Outdated Solar Panels Considered E-Waste By EU Parliament

The EU Parliament, meeting in Strasbourg, France, voted on January 18 to update its Waste Electrical and Electronics Equipment (WEEE) legislation to include solar photovoltaic (PV) modules. Member states will have 18 months to update their laws. Under the amendments to WEEE, 85 of all end-of-life PV modules have to be collected in member states, and 80 percent have to be recycled. PV Magazine reports that the Parliament “found the commitment for the take back and recycling of photovoltaic modules by the solar industry too lax.”

“In order to reflect the very long lifetime of PV panels and the recent appearance of PV markets in Europe, an individual collection target for PV panels should be based on the quantities of end-of-life PV panels available,” said Reinhold Buttgereit, secretary general of the European Photovoltaic Industry Association (EPIA). Buttereit added, “The PV industry is ready to support the European Commission in establishing the methodology for a waste-generated approach.”

PV modules are designed to last for 15 to 20 years, and the next 15 years, PV recycling will become an emerging market, according to a recently released report by Research and Markets. The report found that over the last decade there has been tremendous growth in the global solar PV market, growing from 1,459 MW of cumulative installed capacity in 2000 to 40,758 MW in 2010. That represents a Compound Annual Growth Rate (CAGR) of 40 percent.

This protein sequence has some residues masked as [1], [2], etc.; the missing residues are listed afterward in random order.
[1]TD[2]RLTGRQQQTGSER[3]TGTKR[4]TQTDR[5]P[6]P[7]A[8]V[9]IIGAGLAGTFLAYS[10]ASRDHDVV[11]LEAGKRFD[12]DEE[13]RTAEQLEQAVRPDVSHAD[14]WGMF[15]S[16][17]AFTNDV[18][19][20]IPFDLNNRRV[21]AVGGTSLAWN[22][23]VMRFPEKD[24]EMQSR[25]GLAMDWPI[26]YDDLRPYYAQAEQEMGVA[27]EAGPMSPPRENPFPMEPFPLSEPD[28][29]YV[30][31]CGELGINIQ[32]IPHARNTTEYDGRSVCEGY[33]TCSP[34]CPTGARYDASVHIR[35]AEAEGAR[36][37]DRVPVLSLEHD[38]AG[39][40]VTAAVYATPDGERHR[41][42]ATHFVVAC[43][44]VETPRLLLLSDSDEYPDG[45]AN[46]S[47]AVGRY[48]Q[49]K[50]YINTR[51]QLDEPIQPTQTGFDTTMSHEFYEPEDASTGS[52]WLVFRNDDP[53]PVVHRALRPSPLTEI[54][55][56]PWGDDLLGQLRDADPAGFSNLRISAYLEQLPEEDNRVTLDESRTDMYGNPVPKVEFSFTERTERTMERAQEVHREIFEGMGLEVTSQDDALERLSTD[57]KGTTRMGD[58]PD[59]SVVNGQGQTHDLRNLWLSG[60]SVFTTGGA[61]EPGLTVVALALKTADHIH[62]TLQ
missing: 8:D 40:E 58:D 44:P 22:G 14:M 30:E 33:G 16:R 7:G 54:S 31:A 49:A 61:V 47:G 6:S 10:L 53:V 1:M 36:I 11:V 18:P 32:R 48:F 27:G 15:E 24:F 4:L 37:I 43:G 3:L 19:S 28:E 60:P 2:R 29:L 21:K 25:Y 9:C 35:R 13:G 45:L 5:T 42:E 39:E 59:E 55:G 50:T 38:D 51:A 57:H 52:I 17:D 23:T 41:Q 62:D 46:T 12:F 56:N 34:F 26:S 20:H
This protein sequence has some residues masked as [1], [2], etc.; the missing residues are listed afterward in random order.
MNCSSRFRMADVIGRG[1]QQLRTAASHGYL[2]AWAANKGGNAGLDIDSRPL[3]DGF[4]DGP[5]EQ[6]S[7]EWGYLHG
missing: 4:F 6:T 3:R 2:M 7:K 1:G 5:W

The report also found that the waste generated by end-of-life modules in 2025 is expected to be approximately 24,855 tons, and increase to 1,161,176 tons by 2035. Crystalline modules will account for the majority of solar PV waste during that period with a predicted 19,475 tons of waste in 2025 and 1,098,282 tons by 2035.

In 2008, an analysis by a University of California-Berkeley researcher found that all the solar panels on the market contain toxic materials. The oldest type, crystalline PV, is made with lead. Newer thin film panels contain cadmium, which is fatal in large amounts, and has been linked to lung and kidney damage.

“It’s gene toxic and a mutagen, so it has the ability to affect DNA, meaning it could affect reproduction and future generations’ DNA,” Researcher Dustin Mulvaney said about cadmium.

Solar PV manufacturers need to think about recycling while designing modules. “If you don’t look at the recycling when you’re designing the product, then it’s really, really difficult to recycle,” said Sheila Davis, executive director of the Silicon Valley Toxics Coalition. “But if you know you’re going to have to pay for the recycling at the end of life, you might make the necessary design changes in your product now to reduce that cost.”

Photo credit: Flickr user, Living Off Grid

Gina-Marie Cheeseman

Gina-Marie is a freelance writer and journalist armed with a degree in journalism, and a passion for social justice, including the environment and sustainability. She writes for various websites, and has made the 75+ Environmentalists to Follow list by Mashable.com.

Leave a Reply